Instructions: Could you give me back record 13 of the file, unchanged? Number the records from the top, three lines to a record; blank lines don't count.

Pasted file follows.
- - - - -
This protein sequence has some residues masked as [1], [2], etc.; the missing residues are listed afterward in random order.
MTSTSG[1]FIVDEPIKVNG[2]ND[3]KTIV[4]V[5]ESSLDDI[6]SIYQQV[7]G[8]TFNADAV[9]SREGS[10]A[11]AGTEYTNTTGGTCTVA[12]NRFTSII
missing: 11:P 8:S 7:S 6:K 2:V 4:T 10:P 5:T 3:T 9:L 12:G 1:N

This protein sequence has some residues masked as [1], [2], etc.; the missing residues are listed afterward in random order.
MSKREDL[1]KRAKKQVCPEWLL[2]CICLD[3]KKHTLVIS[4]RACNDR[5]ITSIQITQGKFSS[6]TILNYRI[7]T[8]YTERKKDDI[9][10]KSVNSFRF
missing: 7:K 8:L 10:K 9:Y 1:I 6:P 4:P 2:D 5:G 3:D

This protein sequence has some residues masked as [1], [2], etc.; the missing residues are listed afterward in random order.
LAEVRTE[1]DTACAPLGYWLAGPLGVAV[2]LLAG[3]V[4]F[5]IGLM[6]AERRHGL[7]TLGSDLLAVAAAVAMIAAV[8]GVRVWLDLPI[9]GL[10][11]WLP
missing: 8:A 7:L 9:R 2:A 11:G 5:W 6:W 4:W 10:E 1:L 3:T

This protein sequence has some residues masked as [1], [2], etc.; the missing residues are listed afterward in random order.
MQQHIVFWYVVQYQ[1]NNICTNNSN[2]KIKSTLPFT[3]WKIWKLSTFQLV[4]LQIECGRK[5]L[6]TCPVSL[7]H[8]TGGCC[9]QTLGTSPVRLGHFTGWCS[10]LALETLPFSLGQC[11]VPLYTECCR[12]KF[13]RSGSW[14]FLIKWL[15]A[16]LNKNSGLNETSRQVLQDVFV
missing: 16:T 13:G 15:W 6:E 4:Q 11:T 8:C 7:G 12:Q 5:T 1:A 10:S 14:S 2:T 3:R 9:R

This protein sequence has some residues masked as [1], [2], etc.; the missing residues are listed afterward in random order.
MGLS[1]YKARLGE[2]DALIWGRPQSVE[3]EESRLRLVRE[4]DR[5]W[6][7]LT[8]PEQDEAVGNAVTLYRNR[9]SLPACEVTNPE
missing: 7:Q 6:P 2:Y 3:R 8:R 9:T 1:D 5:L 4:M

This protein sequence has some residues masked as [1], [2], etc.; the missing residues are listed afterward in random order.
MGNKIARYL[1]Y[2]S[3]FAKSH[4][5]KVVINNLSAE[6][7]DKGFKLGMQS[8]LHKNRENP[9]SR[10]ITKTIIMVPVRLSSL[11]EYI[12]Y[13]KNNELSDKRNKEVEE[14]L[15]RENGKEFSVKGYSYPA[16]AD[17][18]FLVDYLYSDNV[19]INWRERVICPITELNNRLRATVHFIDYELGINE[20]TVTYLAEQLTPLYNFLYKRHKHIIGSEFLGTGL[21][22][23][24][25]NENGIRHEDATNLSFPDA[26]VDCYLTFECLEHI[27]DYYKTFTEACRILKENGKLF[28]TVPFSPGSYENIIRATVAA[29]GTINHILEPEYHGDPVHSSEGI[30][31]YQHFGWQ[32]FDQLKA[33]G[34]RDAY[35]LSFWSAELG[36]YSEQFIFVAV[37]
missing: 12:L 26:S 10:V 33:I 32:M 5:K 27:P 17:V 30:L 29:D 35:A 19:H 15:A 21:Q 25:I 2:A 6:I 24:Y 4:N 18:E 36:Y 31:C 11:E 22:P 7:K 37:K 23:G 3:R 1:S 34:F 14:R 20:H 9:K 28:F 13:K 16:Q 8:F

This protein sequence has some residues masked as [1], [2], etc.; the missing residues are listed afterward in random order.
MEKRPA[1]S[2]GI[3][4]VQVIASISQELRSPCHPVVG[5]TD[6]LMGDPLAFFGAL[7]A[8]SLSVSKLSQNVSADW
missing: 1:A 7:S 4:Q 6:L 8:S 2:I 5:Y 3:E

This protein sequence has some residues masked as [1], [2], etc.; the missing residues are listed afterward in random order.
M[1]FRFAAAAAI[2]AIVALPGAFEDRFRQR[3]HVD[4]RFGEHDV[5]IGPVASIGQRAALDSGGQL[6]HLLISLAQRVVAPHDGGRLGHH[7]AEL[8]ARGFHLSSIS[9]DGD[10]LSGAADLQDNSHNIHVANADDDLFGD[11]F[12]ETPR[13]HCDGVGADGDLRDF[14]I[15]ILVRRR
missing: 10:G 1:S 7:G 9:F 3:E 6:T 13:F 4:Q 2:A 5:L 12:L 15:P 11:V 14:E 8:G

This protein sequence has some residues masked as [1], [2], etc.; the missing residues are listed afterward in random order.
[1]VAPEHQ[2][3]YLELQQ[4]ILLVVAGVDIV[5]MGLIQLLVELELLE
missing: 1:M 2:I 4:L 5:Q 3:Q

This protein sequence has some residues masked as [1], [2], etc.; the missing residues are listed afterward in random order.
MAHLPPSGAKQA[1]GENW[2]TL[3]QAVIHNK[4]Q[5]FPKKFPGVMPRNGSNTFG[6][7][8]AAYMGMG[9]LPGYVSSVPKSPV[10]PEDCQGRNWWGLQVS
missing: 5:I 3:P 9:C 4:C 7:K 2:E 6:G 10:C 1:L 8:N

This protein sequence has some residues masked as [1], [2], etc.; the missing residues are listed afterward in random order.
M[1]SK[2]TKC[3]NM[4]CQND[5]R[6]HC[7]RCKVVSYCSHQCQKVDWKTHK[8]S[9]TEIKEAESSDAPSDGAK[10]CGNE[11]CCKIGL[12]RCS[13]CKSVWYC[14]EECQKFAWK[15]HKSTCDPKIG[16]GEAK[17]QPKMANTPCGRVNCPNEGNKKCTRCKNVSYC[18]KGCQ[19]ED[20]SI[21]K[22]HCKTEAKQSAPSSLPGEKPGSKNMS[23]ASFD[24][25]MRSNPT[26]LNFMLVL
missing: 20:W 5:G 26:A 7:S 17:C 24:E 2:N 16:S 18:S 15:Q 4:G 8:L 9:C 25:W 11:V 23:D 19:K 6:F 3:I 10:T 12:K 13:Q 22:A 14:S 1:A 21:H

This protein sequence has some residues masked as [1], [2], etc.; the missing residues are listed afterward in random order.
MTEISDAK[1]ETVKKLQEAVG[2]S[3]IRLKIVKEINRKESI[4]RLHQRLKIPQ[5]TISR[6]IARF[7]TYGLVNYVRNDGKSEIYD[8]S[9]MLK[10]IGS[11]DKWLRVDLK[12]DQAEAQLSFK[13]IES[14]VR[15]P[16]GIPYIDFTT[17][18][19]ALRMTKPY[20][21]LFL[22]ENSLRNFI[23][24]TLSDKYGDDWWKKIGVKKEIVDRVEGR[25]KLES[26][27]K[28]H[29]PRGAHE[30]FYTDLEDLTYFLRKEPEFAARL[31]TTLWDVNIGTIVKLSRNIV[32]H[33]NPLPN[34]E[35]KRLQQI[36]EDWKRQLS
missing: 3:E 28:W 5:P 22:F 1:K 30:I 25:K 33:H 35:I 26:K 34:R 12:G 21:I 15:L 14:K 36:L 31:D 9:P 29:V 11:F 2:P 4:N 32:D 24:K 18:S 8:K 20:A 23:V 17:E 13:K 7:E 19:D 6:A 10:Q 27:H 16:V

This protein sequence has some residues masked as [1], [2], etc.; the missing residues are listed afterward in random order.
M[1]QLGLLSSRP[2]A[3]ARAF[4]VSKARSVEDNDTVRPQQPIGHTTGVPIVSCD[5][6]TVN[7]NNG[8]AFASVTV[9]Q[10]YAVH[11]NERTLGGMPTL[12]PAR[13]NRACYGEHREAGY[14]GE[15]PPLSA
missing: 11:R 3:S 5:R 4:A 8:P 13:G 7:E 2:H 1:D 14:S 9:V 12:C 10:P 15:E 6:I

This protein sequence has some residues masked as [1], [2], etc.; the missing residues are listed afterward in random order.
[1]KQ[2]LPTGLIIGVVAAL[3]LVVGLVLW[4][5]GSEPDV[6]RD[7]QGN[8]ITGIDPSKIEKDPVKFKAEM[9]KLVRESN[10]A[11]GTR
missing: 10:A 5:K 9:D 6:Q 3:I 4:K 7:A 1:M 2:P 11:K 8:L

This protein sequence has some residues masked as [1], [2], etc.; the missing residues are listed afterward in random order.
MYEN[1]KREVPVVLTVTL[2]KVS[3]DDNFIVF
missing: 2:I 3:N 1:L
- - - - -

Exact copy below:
This protein sequence has some residues masked as [1], [2], etc.; the missing residues are listed afterward in random order.
M[1]QLGLLSSRP[2]A[3]ARAF[4]VSKARSVEDNDTVRPQQPIGHTTGVPIVSCD[5][6]TVN[7]NNG[8]AFASVTV[9]Q[10]YAVH[11]NERTLGGMPTL[12]PAR[13]NRACYGEHREAGY[14]GE[15]PPLSA
missing: 11:R 3:S 5:R 4:A 8:P 13:G 7:E 2:H 1:D 14:S 9:V 12:C 10:P 15:E 6:I